The new role of communications in times of corona
EuroBiotech_How has the corona crisis changed the biotech sector in terms of communications?
Gabriel_It is the first time that mass media have pursued broader European biotech stories so aggressively. In the past 20 years, public awareness of EU biotech was rather slim and often associated with controversial topics such as GMOs. Now, biotechnology is seen as a main source of hope in the current worldwide health crisis. This has presented a unique opportunity to demonstrate the contribution of the biotech industry to public health. But it’s also a challenge. Companies can easily be overwhelmed by the recent level of public interest. Also, scientists from biotech and academia are now faced with generalist audiences. It is a time of enormous potential and challenges for communicators.
EuroBiotech_Many developers of COVID-19 vaccines, therapies or diagnostics made it into the mass media. How can small research companies standout in the midst of an increasing COVID-19 competition?
Gabriel_At the beginning of the pandemic, small companies with innovative clinical approaches had a good chance of attracting attention despite being previously unnoticed by the media. Also U.S. investment banks called to learn about relevant corona research projects in Europe. As the number of clinical trials increased however, media attention became increasingly competitive and eventually a certain pandemic fatigue in the editorial offices began to set in. It is now more important to differentiate both in science and communications.
EuroBiotech_How has the Corona crisis changed communications with politicians?
Gabriel_Looking back, there was little direct dialogue between political decision makers and the biotech industry, except through biotech associations. However, this is changing. Now, government leaders are talking to biotech CEOs directly and the first results are emerging. In Austria, there was public funding for Apeiron, in France for Abivax and in Germany for CureVac. The latter raised interest from so many journalists worldwide,which was exceptional and a great opportunity to speak about biotech innovation in Europe. But many companies still find it difficult to identify and address their local and national political decision makers, influencers and supporters.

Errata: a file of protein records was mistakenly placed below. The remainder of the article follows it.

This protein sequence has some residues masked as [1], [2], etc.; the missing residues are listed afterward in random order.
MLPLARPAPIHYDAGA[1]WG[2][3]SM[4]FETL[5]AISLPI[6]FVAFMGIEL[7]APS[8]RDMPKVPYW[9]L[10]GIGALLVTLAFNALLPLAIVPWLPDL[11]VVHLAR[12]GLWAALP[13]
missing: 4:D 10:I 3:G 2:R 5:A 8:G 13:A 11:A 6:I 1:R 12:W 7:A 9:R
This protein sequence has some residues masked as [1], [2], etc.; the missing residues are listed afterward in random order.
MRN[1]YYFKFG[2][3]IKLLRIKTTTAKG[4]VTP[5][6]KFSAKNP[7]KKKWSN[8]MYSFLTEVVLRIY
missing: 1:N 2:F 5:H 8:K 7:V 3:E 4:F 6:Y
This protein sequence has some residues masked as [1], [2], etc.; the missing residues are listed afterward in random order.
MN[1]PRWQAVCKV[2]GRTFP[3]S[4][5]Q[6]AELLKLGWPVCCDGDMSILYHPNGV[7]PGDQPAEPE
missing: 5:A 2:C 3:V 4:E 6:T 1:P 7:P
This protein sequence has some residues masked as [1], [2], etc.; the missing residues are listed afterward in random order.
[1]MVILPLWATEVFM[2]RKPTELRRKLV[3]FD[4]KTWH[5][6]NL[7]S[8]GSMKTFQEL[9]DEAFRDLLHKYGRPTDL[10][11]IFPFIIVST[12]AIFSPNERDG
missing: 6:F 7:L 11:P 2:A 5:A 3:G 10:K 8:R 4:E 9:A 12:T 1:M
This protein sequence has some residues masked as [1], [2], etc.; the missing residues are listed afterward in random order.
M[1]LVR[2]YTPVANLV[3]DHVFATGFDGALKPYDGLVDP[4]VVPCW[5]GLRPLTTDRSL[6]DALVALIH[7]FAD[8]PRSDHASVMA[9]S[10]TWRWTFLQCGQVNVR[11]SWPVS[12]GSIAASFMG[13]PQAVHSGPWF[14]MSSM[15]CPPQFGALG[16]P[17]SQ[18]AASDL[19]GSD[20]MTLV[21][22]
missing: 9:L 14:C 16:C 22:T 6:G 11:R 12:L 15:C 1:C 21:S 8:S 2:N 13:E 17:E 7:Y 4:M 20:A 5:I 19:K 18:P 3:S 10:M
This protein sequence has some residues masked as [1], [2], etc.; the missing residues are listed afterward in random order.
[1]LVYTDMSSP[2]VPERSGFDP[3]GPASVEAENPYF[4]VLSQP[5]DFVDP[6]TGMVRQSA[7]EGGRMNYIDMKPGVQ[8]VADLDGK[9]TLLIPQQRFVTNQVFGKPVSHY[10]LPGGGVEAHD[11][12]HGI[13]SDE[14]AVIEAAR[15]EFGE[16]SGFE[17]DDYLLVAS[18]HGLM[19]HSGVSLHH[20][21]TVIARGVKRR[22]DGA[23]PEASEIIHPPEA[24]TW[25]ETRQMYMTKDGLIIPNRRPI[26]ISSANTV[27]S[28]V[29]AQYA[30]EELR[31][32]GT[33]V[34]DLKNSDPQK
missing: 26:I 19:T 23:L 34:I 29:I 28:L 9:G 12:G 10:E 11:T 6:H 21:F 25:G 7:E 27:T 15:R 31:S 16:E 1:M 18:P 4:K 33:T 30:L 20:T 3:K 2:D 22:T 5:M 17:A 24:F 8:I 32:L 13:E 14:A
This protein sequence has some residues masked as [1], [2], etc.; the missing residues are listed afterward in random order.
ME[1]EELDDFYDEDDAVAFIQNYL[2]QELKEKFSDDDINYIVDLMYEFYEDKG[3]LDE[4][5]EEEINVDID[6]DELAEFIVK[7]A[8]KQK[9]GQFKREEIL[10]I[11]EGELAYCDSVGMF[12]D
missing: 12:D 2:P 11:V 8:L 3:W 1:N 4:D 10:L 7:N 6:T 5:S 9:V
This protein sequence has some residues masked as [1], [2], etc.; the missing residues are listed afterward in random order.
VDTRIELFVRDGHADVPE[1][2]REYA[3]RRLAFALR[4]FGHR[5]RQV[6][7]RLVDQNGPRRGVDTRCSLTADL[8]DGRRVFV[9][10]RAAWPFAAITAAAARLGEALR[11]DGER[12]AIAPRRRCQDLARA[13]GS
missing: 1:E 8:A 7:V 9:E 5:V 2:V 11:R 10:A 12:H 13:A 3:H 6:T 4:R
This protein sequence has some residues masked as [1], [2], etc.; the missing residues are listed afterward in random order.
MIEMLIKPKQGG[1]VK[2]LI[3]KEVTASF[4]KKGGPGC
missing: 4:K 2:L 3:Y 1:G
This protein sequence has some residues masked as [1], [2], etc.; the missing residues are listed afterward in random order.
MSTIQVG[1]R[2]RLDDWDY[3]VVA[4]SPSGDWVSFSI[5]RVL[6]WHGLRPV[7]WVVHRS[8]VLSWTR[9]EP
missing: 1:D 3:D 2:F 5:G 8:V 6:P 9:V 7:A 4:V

EuroBiotech_What advice do you have for developers who are not involved in COVID-19?
Gabriel_ Stay focused in your communications on your core business. The increase of general interest in biotechnology may offer life science companies new platforms to position products and science. Concomitantly, language and tools of biotech communications will need to change to be appreciated by general audiences. This will require new strategies and creative formats.
EuroBiotech_Do you expect the German Council Presidency to provide further momentum for biotechnology?
Gabriel_Preparation for pandemic risks is now on the European agenda. The German presidency can certainly inspire and support this process. COVID-19 revealed a pressing need for, diagnostics, ventilators, rescue medications and vaccines. The same is true for other viral threats, infectious diseases and novel antibiotics. Still though, the question hangs: Who pays for the development of medicines that are not frequently used but developed for future emergencies? It is very important that EU institutions are increasingly stepping into financings of public health issues such as the EIB who took a leading role in the funding of COVID-19 projects.
Raimund Gabriel is the founder of MC Services, a leading European life science communications and investor relations firm. Earlier he held senior management positions in international financial and corporate communications agencies.
This interview was published in the European Biotechnology News Magazine Summer Edition 2020.